by Anh H. Nguyen
Companies are dedicating more and more resources to online marketing every year
According to the U.S Small Business Administration, 7% to 8% of a company's gross revenue should be spent on marketing. Depending on specifics, this could even go up to 10%. And the general rule of thumb is that at least half of this figure should go towards digital strategies. Companies that fall short of this benchmark often find their ROI less than satisfying. But solidifying the budget is only the first step towards maximizing your online marketing potential.
Online marketing has grown into its own industry with the average salary for a manager being US $61000/year. There are plenty of categories for a company to explore when it comes to the digital world : growing SEO, blogging, email marketing, video content creation, online tools, webinars, infographics, social media,... It is easy to get lost in such a myriad of options. Companies that take an empirical approach to business strive to measure the effectiveness of their online marketing, often by counting leads at fixed intervals to see which avenues bring in the highest ROI. They could then use those data to prioritize their online marketing efforts going forward.
The online territory is vast, growing, and full of potential.
While this method works to a degree, retailers using it face three inherent problems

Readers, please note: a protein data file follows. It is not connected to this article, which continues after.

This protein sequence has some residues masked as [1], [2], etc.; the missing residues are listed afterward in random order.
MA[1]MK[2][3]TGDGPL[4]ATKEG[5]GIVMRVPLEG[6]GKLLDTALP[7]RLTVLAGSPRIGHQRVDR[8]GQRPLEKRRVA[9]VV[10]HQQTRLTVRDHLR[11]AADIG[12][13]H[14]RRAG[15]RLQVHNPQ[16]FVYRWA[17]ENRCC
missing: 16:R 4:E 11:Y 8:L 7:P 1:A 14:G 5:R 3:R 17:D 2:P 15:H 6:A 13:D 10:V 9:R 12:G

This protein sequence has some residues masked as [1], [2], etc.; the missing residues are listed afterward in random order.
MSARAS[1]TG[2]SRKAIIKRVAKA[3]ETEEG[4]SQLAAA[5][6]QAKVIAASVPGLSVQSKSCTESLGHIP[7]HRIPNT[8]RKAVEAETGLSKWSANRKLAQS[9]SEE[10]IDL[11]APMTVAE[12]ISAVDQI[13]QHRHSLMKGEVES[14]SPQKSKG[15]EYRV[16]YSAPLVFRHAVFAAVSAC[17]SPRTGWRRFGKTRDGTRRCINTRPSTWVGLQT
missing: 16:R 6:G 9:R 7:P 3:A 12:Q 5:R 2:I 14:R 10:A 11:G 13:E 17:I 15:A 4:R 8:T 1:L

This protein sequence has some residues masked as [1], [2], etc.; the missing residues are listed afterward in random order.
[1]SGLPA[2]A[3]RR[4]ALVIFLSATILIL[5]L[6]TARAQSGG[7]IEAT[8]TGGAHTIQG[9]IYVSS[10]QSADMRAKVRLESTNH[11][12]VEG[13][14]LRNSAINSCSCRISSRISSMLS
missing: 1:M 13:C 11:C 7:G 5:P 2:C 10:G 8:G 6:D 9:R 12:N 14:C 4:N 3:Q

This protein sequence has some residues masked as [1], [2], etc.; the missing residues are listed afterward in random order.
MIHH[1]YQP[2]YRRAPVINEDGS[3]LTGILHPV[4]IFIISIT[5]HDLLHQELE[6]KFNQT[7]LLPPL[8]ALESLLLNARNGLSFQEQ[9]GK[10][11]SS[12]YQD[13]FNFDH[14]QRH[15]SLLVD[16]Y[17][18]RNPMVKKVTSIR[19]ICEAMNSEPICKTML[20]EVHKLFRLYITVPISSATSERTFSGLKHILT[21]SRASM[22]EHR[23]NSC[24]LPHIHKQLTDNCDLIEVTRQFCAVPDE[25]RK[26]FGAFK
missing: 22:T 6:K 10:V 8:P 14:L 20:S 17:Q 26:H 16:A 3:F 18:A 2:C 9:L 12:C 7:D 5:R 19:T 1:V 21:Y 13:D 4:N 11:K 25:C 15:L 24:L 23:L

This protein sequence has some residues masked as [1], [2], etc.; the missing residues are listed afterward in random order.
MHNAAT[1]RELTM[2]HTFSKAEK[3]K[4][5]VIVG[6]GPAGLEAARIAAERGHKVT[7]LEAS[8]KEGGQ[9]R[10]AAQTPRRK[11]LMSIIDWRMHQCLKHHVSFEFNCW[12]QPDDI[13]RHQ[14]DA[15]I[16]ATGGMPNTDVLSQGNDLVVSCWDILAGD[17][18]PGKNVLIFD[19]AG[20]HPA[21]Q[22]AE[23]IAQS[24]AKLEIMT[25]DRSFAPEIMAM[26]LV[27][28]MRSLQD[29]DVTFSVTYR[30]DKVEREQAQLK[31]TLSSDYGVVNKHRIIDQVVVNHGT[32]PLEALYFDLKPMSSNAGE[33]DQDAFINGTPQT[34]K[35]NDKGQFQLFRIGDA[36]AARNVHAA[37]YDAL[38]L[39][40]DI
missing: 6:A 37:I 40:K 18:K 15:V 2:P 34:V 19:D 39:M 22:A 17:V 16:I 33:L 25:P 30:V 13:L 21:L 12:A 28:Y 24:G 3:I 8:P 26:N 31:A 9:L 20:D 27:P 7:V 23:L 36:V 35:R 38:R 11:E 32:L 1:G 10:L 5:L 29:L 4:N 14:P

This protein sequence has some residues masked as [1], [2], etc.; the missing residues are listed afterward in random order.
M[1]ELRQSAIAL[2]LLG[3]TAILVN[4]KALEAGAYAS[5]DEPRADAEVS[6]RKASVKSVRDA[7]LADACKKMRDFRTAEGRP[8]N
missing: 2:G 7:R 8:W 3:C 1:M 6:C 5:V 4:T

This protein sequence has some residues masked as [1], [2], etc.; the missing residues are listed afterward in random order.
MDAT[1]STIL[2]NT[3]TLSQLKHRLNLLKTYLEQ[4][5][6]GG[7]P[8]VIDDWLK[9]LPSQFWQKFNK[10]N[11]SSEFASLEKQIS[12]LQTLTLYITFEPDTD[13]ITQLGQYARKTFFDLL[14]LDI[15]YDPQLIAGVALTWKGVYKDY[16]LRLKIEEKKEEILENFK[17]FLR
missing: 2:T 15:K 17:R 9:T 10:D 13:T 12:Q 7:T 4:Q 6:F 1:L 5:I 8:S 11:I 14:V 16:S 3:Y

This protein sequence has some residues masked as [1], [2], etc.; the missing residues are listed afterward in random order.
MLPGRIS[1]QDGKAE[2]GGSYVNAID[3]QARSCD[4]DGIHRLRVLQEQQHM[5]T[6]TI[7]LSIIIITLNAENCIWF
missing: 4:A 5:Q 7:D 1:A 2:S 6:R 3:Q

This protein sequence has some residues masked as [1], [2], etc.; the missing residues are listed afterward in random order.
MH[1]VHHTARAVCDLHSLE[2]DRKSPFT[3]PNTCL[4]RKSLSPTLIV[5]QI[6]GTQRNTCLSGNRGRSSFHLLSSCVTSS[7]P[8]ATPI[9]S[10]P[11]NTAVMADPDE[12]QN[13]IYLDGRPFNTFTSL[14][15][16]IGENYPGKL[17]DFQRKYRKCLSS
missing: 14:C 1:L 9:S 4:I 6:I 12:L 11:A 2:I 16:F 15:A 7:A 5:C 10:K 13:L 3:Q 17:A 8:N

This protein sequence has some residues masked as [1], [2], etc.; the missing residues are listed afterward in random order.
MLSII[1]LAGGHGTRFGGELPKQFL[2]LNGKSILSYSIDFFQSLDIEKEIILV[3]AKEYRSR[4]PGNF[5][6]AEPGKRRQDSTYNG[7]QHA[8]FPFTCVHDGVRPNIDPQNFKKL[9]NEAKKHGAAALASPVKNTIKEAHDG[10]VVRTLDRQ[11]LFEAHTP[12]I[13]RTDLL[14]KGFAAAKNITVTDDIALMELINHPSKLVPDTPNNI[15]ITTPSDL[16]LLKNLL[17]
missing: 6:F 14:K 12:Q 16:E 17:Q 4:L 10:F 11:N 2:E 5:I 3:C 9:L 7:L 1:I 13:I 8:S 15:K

First of all, if a retailer employs more than two channels (for example, Facebook ads, email newsletter, and Google ads) for a campaign, it would be difficult to distinguish which one is the most helpful bringing in leads. While some retailers try to overcome this hurdle by asking their customers some variations of "How did you hear about us?", the results are limited. The influx of online information bombarding our psyche every moment of the day makes it sort of challenging to remember exactly the moment you heard about a brand. Most of the time brand awareness happens gradually as a form of psychological osmosis. Without this insight, retailers are bound to throw superfluous dollars at a channel that may be better spent elsewhere.
Secondly, the major metric retailers use when it comes to counting leads is store traffic. Campaign is run + traffic increases = winner! But not only the footfall count could be muddled by the "noise" from staff, this figure also means little by itself. It does not separate the buyers from the non-buyers by demographics. It does not show the customer journey. It does not show traffic count at specific areas, especially the ones having the promotion, and how long people browse there. Store traffic alone is inconclusive and oversimplified. Without more in-depth data, online marketers do not have sufficient information to fine-tune their future campaigns.
Store traffic broken down into different segments to provide retailers with more helpful infos.